What I saw in those submitters who tried again and again was courage. It was the courage I lacked myself as a writer. because, writing from my own gut and all too often about my own marginalizations, from a place of pain and struggle, rejections hurt me and taught me to self-reject. But my submitters, my Stone Telling submitters whose work I did not even buy, taught me courage to keep trying, keep working, keep improving.

Not everybody can do that. Mental health issues surrounding writing can be overwhelming, and all too often impossible to overcome. Rejection hurts. Having one’s most heart-wrenching, gutful work rejected hurts like little else. To say, “Everyone can do it!” – is ableist as well as unrealistic. Not everybody can, and if one cannot, it should not be a value judgment.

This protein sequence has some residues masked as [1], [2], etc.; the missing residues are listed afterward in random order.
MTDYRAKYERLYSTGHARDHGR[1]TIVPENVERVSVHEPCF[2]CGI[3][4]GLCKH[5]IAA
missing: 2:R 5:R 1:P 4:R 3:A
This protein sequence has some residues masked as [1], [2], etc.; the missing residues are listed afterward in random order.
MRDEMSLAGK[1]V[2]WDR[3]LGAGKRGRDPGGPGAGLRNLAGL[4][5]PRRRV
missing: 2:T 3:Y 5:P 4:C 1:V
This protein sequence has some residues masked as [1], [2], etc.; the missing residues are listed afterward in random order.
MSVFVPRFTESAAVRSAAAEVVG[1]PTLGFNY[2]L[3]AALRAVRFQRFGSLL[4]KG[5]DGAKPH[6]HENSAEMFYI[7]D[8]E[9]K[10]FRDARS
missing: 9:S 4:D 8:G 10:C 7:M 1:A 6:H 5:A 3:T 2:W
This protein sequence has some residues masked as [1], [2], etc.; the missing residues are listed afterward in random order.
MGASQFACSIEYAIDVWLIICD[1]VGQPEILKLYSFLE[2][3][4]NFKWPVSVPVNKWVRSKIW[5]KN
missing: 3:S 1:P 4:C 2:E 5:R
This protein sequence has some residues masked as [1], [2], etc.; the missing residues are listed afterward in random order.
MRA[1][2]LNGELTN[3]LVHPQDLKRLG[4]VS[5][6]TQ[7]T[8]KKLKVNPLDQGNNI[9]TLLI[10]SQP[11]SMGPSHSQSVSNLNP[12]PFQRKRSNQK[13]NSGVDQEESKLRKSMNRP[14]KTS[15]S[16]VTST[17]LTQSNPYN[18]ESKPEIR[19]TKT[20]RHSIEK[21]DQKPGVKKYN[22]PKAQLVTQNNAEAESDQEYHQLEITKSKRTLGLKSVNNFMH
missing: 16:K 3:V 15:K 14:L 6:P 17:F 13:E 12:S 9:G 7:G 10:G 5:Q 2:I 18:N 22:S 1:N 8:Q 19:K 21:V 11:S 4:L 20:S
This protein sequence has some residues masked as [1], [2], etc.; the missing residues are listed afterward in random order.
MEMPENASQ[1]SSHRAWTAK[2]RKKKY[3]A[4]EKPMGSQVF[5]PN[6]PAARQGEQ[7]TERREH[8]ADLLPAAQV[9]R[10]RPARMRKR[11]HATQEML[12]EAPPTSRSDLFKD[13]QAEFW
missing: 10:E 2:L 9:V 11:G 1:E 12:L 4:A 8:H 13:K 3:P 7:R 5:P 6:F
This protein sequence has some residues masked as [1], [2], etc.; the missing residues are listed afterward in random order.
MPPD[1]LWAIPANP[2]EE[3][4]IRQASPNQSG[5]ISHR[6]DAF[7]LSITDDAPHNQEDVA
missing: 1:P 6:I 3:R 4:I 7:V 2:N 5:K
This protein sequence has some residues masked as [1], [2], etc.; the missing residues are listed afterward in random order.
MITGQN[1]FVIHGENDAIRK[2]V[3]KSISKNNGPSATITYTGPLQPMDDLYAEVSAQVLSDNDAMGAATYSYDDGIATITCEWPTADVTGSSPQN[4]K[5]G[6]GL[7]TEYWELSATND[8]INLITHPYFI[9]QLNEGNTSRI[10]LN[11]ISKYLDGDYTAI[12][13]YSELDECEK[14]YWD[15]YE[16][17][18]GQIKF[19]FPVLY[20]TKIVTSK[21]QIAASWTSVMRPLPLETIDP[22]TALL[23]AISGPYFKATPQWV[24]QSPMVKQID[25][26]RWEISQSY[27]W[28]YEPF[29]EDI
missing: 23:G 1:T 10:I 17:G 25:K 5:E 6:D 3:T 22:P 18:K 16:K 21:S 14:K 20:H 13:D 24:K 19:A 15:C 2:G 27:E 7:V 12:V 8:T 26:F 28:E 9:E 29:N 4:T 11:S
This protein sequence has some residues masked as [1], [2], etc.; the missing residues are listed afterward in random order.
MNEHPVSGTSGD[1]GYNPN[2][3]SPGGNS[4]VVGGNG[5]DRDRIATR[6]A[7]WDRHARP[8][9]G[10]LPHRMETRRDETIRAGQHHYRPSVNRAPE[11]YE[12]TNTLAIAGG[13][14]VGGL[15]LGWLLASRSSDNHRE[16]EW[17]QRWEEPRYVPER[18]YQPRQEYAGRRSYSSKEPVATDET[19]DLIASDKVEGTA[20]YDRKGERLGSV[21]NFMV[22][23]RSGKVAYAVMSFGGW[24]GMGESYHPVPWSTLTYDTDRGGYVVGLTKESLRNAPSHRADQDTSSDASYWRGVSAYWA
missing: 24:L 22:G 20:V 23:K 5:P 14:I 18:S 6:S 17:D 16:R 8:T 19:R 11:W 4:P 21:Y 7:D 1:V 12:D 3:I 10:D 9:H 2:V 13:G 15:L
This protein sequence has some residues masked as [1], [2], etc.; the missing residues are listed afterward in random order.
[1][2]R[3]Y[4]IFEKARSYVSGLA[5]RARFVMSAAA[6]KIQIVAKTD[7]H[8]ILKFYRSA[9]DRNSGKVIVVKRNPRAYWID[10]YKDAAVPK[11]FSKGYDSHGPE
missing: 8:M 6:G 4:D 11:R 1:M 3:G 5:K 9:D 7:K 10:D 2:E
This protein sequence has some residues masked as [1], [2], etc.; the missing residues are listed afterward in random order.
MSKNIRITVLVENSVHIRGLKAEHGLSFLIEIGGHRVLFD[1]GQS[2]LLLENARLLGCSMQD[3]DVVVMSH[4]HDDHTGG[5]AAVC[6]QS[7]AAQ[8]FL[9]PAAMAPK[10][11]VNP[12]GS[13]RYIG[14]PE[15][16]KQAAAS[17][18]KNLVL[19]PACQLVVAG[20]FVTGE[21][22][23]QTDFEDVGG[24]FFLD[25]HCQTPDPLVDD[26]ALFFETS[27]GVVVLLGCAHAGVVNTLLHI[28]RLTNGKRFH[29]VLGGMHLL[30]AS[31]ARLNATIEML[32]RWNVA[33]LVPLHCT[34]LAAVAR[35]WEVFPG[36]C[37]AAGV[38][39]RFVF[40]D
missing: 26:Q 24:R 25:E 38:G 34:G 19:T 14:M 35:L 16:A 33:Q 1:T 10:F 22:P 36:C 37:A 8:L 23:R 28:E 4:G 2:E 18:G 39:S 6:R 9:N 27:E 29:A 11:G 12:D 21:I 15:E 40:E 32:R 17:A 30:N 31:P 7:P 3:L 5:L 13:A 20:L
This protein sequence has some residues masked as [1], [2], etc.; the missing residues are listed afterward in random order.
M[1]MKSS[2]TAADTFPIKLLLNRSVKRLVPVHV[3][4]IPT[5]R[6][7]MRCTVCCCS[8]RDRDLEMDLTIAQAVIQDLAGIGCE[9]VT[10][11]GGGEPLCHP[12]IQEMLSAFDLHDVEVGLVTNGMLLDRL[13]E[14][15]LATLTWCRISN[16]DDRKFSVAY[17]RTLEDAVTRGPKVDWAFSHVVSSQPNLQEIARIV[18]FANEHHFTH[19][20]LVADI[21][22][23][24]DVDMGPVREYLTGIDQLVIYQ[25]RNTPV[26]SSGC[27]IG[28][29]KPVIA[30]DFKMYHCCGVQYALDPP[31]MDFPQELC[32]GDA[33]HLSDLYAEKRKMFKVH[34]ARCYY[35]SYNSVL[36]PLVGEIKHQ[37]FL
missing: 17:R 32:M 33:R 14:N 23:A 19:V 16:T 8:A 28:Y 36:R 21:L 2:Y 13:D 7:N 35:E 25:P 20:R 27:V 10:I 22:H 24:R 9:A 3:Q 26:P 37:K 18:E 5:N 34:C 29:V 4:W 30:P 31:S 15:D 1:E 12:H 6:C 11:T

But – I want to tell you a story. We’d just accepted a poem which was pretty much perfect. I am not going to name the poet. This poet’s work was in the slush from Issue 1. Over & over this poet sent work to us and was rejected. Between 2010 and 2015, this poet sent in 17 submissions. Over these years, I saw them grow and grow. The work went from good to excellent. Some of the work we rejected sold elsewhere, and was nominated for awards. It was STILL not right for us, but it got closer and closer; and then it was perfect.

As an editor, I am so, so proud of this poet. As a person, I am so, so grateful for the lessons of courage and good cheer they taught me (in case you wonder, yes, this is a marginalized person.)